Earth Day History in a Sock Drawer

There are a lot of Earth Day posts out there but I’ll bet that few of them revolve around a 100 year-old man’s dresser drawer.

Several years ago I was honored to spend an afternoon interviewing 100 year-old Julian Nelson, a prime figure in the creation of the Apostle Islands National Lakeshore. As mayor of Bayfield during the fight for the park, and a well-respected local commercial fisherman, Julian had the ear of politicians like Gaylord Nelson (the founder of Earth Day).

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THIS LAND OF LIGHT: An Artist in the Midnight Sun

(paintings by Margaret Florence Ludwig)

THIS LAND OF LIGHT: An Artist in the Midnight Sun

To see the world like an artist, spend time with artists. Years ago, I was asked to contribute a chapter to a National Geographic Society book on the national parks of Canada. I chose to write about the parks in the far north in general and Ivvavik National Park specifically for two reasons: the way the midnight sun of high summer glows on its beautiful jade green river called the Firth,

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Fog Visions


FOG VISION: Some questions only become clear when you are lost in the fog

There is nothing to do but watch. Like an avalanche of clouds, the fogbank spills off the peaks of the Brooks Range and swallows us, cutting off the horizons as surely as a shroud. Moments ago, we could see for miles. Now, even the rocks at our feet are fuzzy and indistinct.

Compared to the noise and clatter of the floatplane that dropped us here a few hours ago,

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WEAVING WATER: The Aesthetics of Rivers

The light in the canyon at this hour makes the river flow like braided strands of the morning sky. It is early, too early, and I am up and sitting at the edge of the river watching. Behind me, the canoes are pulled far up on shore and turned over; in the dim light they look like a pair of drift logs stranded by last night’s high water. Near the ashes of our campfire,

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The Lost Arch: What is the Role of Mystery in Wild Places?

The Lost Arch: Guidebooks are fine but the best directions come scribbled on a napkin

There were, by my count, 27 different hikes listed on the trail brochure the ranger had given me. The shelves of the park visitor center were crammed with guidebooks spelling out literally hundreds of potential routes complete with GPS coordinates for panels of rock art, wildflower blooming sites, even the best sunset locations. But, I had something even better.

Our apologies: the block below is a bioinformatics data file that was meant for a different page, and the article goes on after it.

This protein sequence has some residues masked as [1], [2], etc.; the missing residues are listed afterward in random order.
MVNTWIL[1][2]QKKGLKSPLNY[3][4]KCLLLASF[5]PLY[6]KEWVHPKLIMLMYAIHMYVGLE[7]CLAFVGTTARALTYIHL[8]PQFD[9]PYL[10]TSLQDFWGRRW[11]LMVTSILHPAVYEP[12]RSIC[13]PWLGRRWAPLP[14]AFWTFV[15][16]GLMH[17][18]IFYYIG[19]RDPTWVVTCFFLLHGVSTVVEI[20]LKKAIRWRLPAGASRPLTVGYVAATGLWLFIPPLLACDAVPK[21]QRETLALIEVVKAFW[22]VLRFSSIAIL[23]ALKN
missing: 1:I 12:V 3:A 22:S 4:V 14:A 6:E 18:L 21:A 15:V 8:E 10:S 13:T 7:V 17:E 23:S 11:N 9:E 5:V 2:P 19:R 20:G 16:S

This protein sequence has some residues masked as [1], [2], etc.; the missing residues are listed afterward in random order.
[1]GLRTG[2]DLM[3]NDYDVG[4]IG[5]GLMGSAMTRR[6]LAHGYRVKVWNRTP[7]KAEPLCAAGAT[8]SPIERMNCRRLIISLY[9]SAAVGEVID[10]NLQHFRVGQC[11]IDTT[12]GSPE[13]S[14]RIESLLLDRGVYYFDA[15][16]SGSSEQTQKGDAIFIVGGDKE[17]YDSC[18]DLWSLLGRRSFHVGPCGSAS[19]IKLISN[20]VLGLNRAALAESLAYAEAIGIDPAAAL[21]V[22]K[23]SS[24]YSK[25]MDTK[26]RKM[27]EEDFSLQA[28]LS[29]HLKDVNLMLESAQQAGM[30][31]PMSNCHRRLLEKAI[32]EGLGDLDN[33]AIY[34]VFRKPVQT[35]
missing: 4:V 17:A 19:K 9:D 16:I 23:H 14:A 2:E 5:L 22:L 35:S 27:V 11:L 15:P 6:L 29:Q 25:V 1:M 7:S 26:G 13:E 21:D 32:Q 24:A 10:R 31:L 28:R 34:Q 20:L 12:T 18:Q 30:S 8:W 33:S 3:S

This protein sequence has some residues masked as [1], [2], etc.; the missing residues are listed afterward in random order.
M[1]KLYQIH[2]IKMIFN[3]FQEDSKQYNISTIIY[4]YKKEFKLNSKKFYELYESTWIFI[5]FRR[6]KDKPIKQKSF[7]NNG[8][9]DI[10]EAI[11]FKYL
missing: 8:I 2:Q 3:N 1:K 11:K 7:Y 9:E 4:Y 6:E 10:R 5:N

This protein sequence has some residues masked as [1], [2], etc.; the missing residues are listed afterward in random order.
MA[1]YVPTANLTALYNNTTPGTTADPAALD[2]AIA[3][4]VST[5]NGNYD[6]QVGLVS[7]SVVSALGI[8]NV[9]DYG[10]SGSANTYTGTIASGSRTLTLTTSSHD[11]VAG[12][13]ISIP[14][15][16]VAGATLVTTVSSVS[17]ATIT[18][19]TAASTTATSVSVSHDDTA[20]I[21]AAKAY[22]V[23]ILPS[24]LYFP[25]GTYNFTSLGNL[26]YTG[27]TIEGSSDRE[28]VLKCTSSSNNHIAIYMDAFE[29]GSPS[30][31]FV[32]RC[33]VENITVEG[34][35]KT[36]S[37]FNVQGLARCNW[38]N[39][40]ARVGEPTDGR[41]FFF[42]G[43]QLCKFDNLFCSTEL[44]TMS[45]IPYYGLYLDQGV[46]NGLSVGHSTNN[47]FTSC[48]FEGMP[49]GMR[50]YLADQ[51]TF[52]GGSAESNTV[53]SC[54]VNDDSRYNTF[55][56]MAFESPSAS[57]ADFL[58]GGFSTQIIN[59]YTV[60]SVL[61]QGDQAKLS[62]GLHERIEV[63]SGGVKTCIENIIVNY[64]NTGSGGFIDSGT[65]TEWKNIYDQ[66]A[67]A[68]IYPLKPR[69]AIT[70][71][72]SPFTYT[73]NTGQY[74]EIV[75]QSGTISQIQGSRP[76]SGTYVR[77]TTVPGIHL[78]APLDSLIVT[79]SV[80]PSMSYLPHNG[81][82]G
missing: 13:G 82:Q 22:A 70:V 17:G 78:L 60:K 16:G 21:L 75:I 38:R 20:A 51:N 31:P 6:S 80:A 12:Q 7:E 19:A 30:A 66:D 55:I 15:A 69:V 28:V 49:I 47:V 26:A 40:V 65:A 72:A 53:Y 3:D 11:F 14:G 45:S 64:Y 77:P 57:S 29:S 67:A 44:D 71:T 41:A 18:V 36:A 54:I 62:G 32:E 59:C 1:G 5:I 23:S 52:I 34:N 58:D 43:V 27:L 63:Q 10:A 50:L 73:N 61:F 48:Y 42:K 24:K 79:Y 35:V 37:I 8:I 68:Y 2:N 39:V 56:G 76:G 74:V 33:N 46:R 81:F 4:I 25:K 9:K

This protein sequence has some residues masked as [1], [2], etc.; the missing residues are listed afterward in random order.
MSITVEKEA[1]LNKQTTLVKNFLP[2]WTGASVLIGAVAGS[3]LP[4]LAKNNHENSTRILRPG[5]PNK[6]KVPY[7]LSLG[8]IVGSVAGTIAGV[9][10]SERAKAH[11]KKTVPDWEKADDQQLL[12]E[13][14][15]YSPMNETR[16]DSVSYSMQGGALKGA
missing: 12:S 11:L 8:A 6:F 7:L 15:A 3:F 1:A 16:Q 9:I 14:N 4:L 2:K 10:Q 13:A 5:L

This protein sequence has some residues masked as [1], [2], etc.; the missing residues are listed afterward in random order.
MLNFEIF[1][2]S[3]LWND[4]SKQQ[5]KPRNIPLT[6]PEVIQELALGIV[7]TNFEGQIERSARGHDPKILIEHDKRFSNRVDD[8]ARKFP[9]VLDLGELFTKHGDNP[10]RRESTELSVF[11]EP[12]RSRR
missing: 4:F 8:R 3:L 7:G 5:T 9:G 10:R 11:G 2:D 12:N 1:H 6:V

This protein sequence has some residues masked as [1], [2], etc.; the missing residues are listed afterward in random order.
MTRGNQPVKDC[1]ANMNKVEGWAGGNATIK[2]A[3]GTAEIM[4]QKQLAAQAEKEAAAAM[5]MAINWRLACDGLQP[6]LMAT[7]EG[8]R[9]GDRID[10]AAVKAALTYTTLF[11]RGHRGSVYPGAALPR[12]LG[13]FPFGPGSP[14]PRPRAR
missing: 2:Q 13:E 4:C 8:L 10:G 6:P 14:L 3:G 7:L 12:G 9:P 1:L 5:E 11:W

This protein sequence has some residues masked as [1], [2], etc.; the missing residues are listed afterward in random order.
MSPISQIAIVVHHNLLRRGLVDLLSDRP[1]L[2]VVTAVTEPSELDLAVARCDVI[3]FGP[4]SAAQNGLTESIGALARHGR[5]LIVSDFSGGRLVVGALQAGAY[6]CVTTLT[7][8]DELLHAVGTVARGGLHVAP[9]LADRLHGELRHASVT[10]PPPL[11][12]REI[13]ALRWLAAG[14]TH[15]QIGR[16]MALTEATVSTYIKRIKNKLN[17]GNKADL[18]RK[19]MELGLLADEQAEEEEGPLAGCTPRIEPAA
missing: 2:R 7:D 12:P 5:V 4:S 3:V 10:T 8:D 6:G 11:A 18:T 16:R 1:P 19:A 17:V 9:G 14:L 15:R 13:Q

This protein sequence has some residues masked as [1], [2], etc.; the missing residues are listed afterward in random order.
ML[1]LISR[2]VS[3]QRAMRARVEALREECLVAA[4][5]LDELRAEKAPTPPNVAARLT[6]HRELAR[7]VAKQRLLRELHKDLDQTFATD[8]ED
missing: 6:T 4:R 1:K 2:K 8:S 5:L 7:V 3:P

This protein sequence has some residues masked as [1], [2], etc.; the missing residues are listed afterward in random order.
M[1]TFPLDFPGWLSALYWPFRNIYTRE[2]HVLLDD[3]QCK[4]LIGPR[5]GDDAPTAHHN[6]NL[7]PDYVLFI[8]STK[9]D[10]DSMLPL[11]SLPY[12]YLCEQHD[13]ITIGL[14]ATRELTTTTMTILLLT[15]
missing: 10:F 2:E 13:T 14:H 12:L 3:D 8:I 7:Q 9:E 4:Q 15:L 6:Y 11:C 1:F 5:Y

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On Assignment: Fly Like an Eagle, or the Time I Almost Flew, Sort Of

(Photo of the author “flying” by Ken Kochey)

We all have them: dreams of flying untethered to the earth, spreading our miraculous suddenly-sprouted wings to soar as gracefully as a bird, rising weightlessly on a puff of wind to escape our earthbound selves. And then, there is reality. Once, on an assignment for National Geographic Traveler magazine in the Outer Banks of North Carolina, I got a little taste of both.

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Dancing With the Devil

A Photographic Moment: Dancing with the Devil

Let me just say right from the outset here that none of what follows was my idea. But then, I didn’t say “no” either.

January of 2017 in northern Wisconsin had all the teeth of a normal northern winter – storms, wind, bone-chilling cold – but for reasons that only the lake gods know, Lake Superior in the Apostle Islands was still mostly ice free the first week of January,

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On Assignment: A Glacier, a Legend, and a Hummingbird

Being a writer is not always about the landscape. Sometimes, the greatest thing about it is the people you meet. How often, for instance, do you get to meet a legend?

I was on assignment for my book TREASURES OF ALASKA, trying to arrange a helicopter to take me up to Camp 10 of the Juneau Icefield Research Project (JIRP) high in the Coast Mountains to meet Dr. Maynard Miller, founder of JIRP and one of the leading glaciologists in the world,

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The Singing: A Poem For Lake Superior

In the face of something as beautiful, as powerful, and ultimately as unknowable as Lake Superior, sometimes the only place to turn is poetry:










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The Music of Moving Water

Before the wildflowers bloom, before the return of the first robin, the first signs of spring can be heard in something as simple as the song of a flowing river.

Nothing. Not a chickadee. Not a woodpecker. No wind through the trees. Nothing. It is March and the forest along Lake Superior near my home is as silent as the inside of an iceberg. I slip my glove off and snap my fingers next to my ears to be sure I haven’t unknowingly lost my hearing.

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